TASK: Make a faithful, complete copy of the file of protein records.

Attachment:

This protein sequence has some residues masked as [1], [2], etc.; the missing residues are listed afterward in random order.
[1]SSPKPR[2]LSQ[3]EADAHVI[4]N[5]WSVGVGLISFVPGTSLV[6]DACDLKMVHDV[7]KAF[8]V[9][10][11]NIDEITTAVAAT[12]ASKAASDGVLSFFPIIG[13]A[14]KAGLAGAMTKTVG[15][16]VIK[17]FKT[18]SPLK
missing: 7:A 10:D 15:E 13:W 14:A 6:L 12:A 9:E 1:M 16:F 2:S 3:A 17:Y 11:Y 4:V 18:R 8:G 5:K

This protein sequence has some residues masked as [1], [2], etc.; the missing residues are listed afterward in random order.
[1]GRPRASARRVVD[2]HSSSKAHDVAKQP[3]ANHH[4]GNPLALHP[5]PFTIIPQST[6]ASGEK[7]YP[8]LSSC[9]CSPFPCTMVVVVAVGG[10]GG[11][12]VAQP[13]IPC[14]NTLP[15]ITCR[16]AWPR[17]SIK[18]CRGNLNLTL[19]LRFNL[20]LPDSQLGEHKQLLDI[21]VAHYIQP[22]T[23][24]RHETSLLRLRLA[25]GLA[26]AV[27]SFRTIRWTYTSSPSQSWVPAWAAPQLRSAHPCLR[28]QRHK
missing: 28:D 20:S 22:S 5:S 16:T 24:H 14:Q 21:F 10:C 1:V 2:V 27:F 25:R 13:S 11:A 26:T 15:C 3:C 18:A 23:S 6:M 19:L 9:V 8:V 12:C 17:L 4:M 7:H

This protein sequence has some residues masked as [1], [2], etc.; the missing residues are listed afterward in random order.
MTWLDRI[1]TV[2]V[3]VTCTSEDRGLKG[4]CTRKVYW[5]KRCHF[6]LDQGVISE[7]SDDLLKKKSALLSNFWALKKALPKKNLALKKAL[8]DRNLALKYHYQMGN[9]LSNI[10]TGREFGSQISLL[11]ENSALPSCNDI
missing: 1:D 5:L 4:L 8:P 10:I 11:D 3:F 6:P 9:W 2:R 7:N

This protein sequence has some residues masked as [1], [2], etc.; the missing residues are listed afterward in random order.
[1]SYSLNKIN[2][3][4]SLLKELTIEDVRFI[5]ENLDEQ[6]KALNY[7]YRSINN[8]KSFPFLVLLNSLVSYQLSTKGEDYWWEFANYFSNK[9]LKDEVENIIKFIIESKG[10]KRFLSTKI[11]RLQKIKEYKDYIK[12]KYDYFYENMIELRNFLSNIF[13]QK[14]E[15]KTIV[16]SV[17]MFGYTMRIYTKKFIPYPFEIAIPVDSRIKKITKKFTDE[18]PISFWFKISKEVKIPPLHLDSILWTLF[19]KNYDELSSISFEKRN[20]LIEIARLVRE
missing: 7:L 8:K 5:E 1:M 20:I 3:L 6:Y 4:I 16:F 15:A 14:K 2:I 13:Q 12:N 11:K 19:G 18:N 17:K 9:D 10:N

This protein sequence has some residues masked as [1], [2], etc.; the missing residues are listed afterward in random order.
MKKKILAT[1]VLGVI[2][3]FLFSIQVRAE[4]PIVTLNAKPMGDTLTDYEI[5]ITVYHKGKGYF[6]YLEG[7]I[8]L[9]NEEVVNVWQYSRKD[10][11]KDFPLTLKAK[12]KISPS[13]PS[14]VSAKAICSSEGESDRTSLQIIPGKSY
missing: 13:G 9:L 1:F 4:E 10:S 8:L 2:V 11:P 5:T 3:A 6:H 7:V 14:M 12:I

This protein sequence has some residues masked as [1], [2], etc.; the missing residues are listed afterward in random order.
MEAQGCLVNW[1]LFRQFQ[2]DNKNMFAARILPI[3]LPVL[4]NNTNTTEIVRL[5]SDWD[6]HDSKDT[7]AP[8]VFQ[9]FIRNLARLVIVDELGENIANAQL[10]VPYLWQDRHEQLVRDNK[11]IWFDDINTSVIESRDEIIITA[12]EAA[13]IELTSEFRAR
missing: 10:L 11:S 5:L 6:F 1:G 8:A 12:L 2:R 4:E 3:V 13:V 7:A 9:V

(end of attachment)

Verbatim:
This protein sequence has some residues masked as [1], [2], etc.; the missing residues are listed afterward in random order.
[1]SSPKPR[2]LSQ[3]EADAHVI[4]N[5]WSVGVGLISFVPGTSLV[6]DACDLKMVHDV[7]KAF[8]V[9][10][11]NIDEITTAVAAT[12]ASKAASDGVLSFFPIIG[13]A[14]KAGLAGAMTKTVG[15][16]VIK[17]FKT[18]SPLK
missing: 7:A 10:D 15:E 13:W 14:A 6:L 12:A 9:E 1:M 16:F 2:S 3:A 17:Y 11:Y 4:V 18:R 8:G 5:K

This protein sequence has some residues masked as [1], [2], etc.; the missing residues are listed afterward in random order.
[1]GRPRASARRVVD[2]HSSSKAHDVAKQP[3]ANHH[4]GNPLALHP[5]PFTIIPQST[6]ASGEK[7]YP[8]LSSC[9]CSPFPCTMVVVVAVGG[10]GG[11][12]VAQP[13]IPC[14]NTLP[15]ITCR[16]AWPR[17]SIK[18]CRGNLNLTL[19]LRFNL[20]LPDSQLGEHKQLLDI[21]VAHYIQP[22]T[23][24]RHETSLLRLRLA[25]GLA[26]AV[27]SFRTIRWTYTSSPSQSWVPAWAAPQLRSAHPCLR[28]QRHK
missing: 28:D 20:S 22:S 5:S 16:T 24:H 14:Q 21:F 10:C 1:V 2:V 27:F 25:R 13:S 11:A 26:T 15:C 3:C 18:A 23:S 6:M 19:L 9:V 8:V 12:C 17:L 4:M 7:H

This protein sequence has some residues masked as [1], [2], etc.; the missing residues are listed afterward in random order.
MTWLDRI[1]TV[2]V[3]VTCTSEDRGLKG[4]CTRKVYW[5]KRCHF[6]LDQGVISE[7]SDDLLKKKSALLSNFWALKKALPKKNLALKKAL[8]DRNLALKYHYQMGN[9]LSNI[10]TGREFGSQISLL[11]ENSALPSCNDI
missing: 1:D 5:L 4:L 8:P 10:I 11:D 3:F 6:P 9:W 2:R 7:N

This protein sequence has some residues masked as [1], [2], etc.; the missing residues are listed afterward in random order.
[1]SYSLNKIN[2][3][4]SLLKELTIEDVRFI[5]ENLDEQ[6]KALNY[7]YRSINN[8]KSFPFLVLLNSLVSYQLSTKGEDYWWEFANYFSNK[9]LKDEVENIIKFIIESKG[10]KRFLSTKI[11]RLQKIKEYKDYIK[12]KYDYFYENMIELRNFLSNIF[13]QK[14]E[15]KTIV[16]SV[17]MFGYTMRIYTKKFIPYPFEIAIPVDSRIKKITKKFTDE[18]PISFWFKISKEVKIPPLHLDSILWTLF[19]KNYDELSSISFEKRN[20]LIEIARLVRE
missing: 7:L 8:K 5:E 1:M 20:I 3:L 6:Y 4:I 16:F 15:A 14:K 2:I 13:Q 12:N 11:K 19:G 18:N 17:K 9:D 10:N

This protein sequence has some residues masked as [1], [2], etc.; the missing residues are listed afterward in random order.
MKKKILAT[1]VLGVI[2][3]FLFSIQVRAE[4]PIVTLNAKPMGDTLTDYEI[5]ITVYHKGKGYF[6]YLEG[7]I[8]L[9]NEEVVNVWQYSRKD[10][11]KDFPLTLKAK[12]KISPS[13]PS[14]VSAKAICSSEGESDRTSLQIIPGKSY
missing: 13:G 9:L 1:F 4:E 10:S 8:L 2:V 11:P 5:T 3:A 6:H 7:V 14:M 12:I

This protein sequence has some residues masked as [1], [2], etc.; the missing residues are listed afterward in random order.
MEAQGCLVNW[1]LFRQFQ[2]DNKNMFAARILPI[3]LPVL[4]NNTNTTEIVRL[5]SDWD[6]HDSKDT[7]AP[8]VFQ[9]FIRNLARLVIVDELGENIANAQL[10]VPYLWQDRHEQLVRDNK[11]IWFDDINTSVIESRDEIIITA[12]EAA[13]IELTSEFRAR
missing: 10:L 11:S 5:L 6:F 1:G 8:A 12:L 2:R 4:E 3:V 13:V 7:A 9:V